All of the comic songs are witty, funny, hard-hitting but above all engaging. Blending the whimsy of Noel Coward, the satire of Brecht and the nuance of Sondheim, I Wish My Life Were Like A Musical confirms that Alexander Bermange is a composer of sparkling originality and creative energy.

I must say a word about the venue because it provides the perfect ambience for this show. The late great A.A. Gill championed the Brasserie Zedel, of which Crazy Coqs is a cosy cabaret space, and as ever he was absolutely right to do so. It is the best-kept secret in London. The belle époque is alive and kicking 50 steps from Piccadilly tube.

4 stars

Review by John O’Brien

I Wish My Life Were Like A Musical sets out to present everything that you could possibly want to know about being a musical theatre performer… if only there were any who would dare to admit it.

Along the way, you will be privy to anecdotes, revelations and confessions – in song – that lift the lid on awful
auditions, debilitating dance routines, mid-performance mishaps, and backstage backstabbing – alongside celebrations of those magical moments (however rare) that make it all seem worthwhile.

With an all-star cast comprised of Madalena Alberto (Evita, War of the Worlds), Suzie Mathers (Wicked, Mamma
Mia!), Cedric Neal (Motown, Chess), and Lucas Rush (American Idiot, Thoroughly Modern Mille), this unique show will cheekily, caustically, yet affectionately lay bare the real reasons why there’s no business like show business…

Music and Lyrics by Alexander S. Bermange. Directed by Derek Bond. Musical Arrangements by Alexander S. Bermange and Jerome van den Berghe.
Cast: Madalena Alberto, Suzie Mathers, Cedric Neal, and Lucas Rush

Crazy Coqs (part of the Live At Zédel programme) | 13 – 19 August and 21 – 26 August 2018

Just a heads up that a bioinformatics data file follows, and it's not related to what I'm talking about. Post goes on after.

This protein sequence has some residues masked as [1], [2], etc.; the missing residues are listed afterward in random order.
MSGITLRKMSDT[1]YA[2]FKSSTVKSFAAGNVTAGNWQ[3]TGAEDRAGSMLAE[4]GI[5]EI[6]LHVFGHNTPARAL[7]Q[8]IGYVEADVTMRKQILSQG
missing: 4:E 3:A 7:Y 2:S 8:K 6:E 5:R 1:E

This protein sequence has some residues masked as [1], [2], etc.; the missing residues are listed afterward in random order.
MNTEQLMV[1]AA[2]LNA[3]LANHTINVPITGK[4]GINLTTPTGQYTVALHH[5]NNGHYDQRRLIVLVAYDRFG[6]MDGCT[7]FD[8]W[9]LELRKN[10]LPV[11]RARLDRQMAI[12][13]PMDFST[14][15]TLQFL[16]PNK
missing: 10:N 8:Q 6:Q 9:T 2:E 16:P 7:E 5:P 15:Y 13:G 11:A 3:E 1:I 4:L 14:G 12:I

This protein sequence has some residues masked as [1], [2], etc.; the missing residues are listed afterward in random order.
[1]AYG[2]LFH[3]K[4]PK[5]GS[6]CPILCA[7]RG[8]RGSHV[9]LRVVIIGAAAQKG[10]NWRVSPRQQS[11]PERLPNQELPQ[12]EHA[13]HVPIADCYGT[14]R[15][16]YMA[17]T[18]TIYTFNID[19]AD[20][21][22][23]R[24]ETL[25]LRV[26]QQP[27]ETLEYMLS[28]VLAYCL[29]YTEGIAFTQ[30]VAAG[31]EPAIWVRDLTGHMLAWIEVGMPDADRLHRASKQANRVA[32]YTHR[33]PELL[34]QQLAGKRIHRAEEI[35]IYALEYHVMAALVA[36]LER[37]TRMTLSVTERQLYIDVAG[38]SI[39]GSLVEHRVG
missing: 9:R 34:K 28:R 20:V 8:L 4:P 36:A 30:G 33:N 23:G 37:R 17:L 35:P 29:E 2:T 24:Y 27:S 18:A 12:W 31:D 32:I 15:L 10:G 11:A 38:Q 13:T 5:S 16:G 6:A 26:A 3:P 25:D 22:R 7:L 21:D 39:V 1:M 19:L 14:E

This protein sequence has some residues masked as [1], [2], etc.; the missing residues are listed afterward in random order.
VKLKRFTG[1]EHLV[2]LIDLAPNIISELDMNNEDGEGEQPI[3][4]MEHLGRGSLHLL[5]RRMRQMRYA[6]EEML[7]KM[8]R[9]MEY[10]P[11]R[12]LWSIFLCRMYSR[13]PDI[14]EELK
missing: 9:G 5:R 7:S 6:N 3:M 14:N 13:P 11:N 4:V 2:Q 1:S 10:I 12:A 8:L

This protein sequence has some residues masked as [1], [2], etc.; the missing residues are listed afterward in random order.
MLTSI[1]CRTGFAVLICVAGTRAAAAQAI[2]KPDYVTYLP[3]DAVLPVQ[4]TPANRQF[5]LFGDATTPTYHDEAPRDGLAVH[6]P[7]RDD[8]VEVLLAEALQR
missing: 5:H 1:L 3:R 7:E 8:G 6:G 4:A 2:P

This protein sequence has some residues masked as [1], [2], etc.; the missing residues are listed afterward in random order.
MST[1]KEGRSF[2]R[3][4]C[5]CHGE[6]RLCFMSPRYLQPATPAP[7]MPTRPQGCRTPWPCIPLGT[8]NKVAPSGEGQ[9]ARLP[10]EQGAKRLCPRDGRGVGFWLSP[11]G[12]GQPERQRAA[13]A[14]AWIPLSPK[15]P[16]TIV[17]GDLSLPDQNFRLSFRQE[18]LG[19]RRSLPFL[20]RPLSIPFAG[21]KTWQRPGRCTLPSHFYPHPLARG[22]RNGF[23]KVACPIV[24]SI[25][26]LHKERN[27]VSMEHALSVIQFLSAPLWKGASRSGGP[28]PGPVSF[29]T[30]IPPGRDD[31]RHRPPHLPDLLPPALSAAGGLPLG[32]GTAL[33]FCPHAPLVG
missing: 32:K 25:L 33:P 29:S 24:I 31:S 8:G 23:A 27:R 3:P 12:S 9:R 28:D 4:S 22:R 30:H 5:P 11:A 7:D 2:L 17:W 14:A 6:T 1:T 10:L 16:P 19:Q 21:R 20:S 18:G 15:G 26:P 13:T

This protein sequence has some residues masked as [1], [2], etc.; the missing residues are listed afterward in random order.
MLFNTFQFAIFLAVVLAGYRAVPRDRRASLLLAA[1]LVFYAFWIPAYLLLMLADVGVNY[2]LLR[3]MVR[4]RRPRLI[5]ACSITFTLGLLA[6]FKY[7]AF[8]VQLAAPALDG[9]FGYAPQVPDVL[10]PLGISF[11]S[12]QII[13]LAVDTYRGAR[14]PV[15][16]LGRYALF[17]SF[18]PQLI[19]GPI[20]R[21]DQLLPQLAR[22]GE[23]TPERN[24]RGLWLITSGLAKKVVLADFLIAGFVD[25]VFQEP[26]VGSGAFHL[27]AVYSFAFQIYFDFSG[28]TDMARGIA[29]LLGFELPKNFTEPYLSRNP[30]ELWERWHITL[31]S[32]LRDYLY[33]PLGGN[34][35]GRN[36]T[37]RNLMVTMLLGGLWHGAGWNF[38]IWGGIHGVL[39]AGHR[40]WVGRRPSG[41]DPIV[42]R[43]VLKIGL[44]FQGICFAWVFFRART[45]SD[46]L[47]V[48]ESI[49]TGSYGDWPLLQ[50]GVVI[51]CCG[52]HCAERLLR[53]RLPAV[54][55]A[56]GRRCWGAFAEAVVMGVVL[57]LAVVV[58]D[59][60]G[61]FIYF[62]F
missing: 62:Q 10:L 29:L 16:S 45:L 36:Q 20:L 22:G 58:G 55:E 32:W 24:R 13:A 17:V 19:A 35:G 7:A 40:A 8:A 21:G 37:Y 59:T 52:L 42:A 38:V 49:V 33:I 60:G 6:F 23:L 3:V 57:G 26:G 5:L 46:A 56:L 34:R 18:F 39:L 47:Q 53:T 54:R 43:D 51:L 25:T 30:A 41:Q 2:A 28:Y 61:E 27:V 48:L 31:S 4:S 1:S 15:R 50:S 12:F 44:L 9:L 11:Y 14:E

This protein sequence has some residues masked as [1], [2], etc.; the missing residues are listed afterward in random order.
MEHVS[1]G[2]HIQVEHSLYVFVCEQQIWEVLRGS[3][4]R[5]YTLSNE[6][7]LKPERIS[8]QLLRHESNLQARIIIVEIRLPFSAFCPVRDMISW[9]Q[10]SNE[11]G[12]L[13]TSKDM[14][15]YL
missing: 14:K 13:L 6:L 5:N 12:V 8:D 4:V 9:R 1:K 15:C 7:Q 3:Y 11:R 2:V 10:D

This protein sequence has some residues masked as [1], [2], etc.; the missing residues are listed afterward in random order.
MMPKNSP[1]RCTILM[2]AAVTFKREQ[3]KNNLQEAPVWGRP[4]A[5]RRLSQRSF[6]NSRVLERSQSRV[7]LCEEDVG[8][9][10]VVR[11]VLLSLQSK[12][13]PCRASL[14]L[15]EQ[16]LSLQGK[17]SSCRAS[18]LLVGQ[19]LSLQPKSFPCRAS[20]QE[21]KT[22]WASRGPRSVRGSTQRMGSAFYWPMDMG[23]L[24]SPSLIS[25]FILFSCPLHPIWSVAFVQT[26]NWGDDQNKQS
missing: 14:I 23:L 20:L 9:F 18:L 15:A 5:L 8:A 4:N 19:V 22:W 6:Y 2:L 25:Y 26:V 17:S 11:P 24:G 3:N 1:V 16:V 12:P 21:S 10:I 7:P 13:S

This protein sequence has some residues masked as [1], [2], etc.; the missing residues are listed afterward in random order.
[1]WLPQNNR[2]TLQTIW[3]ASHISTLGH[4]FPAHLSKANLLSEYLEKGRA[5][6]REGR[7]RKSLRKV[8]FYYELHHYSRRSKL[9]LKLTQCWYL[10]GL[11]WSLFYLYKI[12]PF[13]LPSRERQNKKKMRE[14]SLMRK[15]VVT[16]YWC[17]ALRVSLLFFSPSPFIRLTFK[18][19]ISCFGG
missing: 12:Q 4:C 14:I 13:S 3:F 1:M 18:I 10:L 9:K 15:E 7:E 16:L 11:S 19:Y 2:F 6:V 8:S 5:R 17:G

• John OBrien

    JOHN O’BRIEN born in London in 1960 is a born and bred Londoner. His mother was an illiterate Irish traveller. His early years were spent in Ladbroke Grove. He was born at number 40 Lancaster Road. In 1967 the family was rehoused in Hackney. He attended Brooke House School for Boys in Clapton, - as did Lord Sugar. He became head boy and was the first person in his family to make it to university, gaining a place at Goldsmiths College in 1978. He took a degree in Sociology and a PGCE . From 1982 until 1993 he taught at schools in Hackney and Richmond. In 1984-85 he attended Bristol University where he gained a Diploma in Social Administration. From 1985 until 1989 he studied part-time in the evenings for a degree in English Literature at Birkbeck College. He stayed on at Birkbeck from 1990-1992 to study for an MA in Modern English Literature. He left teaching in 1993 and has worked as a tutor, researcher, writer and tour guide. He leads bespoke guided tours on London’s history, art , architecture and culture. He has attended numerous courses at Oxford University - Exeter College, Rewley House & Kellogg College. In London, he attends courses at Gresham College, The National Gallery, The British Museum, The Paul Mellon Centre for Studies in British Art, The British Academy and The Royal Society. Read the latest London theatre reviews by all reviewers.